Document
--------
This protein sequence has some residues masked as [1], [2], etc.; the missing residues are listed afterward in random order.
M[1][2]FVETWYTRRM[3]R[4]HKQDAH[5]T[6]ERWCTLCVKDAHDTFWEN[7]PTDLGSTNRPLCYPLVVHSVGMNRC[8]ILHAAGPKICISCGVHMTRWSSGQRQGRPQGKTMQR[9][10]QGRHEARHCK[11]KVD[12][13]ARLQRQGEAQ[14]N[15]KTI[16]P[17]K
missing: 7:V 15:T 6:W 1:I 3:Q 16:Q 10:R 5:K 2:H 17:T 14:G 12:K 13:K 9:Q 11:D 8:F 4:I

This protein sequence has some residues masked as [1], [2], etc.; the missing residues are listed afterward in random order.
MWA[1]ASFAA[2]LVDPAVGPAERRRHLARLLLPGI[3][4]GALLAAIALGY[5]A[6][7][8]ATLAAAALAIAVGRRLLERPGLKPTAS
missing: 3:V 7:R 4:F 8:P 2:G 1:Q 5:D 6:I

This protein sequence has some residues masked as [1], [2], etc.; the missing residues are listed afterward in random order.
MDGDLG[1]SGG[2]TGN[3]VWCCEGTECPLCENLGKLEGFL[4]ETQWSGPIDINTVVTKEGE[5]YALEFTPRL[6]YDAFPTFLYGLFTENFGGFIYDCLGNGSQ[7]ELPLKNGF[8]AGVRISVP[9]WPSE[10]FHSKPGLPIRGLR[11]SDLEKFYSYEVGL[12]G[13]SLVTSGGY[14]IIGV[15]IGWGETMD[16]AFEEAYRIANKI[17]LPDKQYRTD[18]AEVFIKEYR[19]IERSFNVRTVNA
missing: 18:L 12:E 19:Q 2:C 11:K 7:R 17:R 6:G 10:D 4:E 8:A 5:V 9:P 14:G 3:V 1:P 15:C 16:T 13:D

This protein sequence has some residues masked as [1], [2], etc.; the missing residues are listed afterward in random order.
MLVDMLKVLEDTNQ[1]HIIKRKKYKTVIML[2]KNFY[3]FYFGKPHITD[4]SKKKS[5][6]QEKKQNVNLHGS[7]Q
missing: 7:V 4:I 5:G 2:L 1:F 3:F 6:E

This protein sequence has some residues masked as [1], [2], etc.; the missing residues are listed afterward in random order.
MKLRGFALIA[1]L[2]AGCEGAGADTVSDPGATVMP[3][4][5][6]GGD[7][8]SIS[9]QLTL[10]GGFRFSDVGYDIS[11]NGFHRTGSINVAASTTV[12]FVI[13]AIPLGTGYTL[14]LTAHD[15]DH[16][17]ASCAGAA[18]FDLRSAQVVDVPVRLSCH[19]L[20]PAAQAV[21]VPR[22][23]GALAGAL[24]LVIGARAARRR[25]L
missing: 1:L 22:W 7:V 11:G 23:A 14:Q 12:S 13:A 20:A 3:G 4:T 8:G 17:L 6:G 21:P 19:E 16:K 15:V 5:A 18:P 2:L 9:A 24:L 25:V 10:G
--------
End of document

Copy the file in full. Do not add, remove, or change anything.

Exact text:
This protein sequence has some residues masked as [1], [2], etc.; the missing residues are listed afterward in random order.
M[1][2]FVETWYTRRM[3]R[4]HKQDAH[5]T[6]ERWCTLCVKDAHDTFWEN[7]PTDLGSTNRPLCYPLVVHSVGMNRC[8]ILHAAGPKICISCGVHMTRWSSGQRQGRPQGKTMQR[9][10]QGRHEARHCK[11]KVD[12][13]ARLQRQGEAQ[14]N[15]KTI[16]P[17]K
missing: 7:V 15:T 6:W 1:I 3:Q 16:Q 10:R 5:K 2:H 17:T 14:G 12:K 13:K 9:Q 11:D 8:F 4:I

This protein sequence has some residues masked as [1], [2], etc.; the missing residues are listed afterward in random order.
MWA[1]ASFAA[2]LVDPAVGPAERRRHLARLLLPGI[3][4]GALLAAIALGY[5]A[6][7][8]ATLAAAALAIAVGRRLLERPGLKPTAS
missing: 3:V 7:R 4:F 8:P 2:G 1:Q 5:D 6:I

This protein sequence has some residues masked as [1], [2], etc.; the missing residues are listed afterward in random order.
MDGDLG[1]SGG[2]TGN[3]VWCCEGTECPLCENLGKLEGFL[4]ETQWSGPIDINTVVTKEGE[5]YALEFTPRL[6]YDAFPTFLYGLFTENFGGFIYDCLGNGSQ[7]ELPLKNGF[8]AGVRISVP[9]WPSE[10]FHSKPGLPIRGLR[11]SDLEKFYSYEVGL[12]G[13]SLVTSGGY[14]IIGV[15]IGWGETMD[16]AFEEAYRIANKI[17]LPDKQYRTD[18]AEVFIKEYR[19]IERSFNVRTVNA
missing: 18:L 12:E 19:Q 2:C 11:K 7:R 17:R 6:G 10:D 4:E 8:A 5:V 9:P 14:G 3:V 1:P 15:C 16:T 13:D

This protein sequence has some residues masked as [1], [2], etc.; the missing residues are listed afterward in random order.
MLVDMLKVLEDTNQ[1]HIIKRKKYKTVIML[2]KNFY[3]FYFGKPHITD[4]SKKKS[5][6]QEKKQNVNLHGS[7]Q
missing: 7:V 4:I 5:G 2:L 1:F 3:F 6:E

This protein sequence has some residues masked as [1], [2], etc.; the missing residues are listed afterward in random order.
MKLRGFALIA[1]L[2]AGCEGAGADTVSDPGATVMP[3][4][5][6]GGD[7][8]SIS[9]QLTL[10]GGFRFSDVGYDIS[11]NGFHRTGSINVAASTTV[12]FVI[13]AIPLGTGYTL[14]LTAHD[15]DH[16][17]ASCAGAA[18]FDLRSAQVVDVPVRLSCH[19]L[20]PAAQAV[21]VPR[22][23]GALAGAL[24]LVIGARAARRR[25]L
missing: 1:L 22:W 7:V 11:G 23:A 14:Q 12:S 13:A 20:A 3:G 4:T 8:G 17:L 6:G 21:P 19:E 16:K 15:V 5:A 18:P 2:L 9:A 24:L 25:V 10:G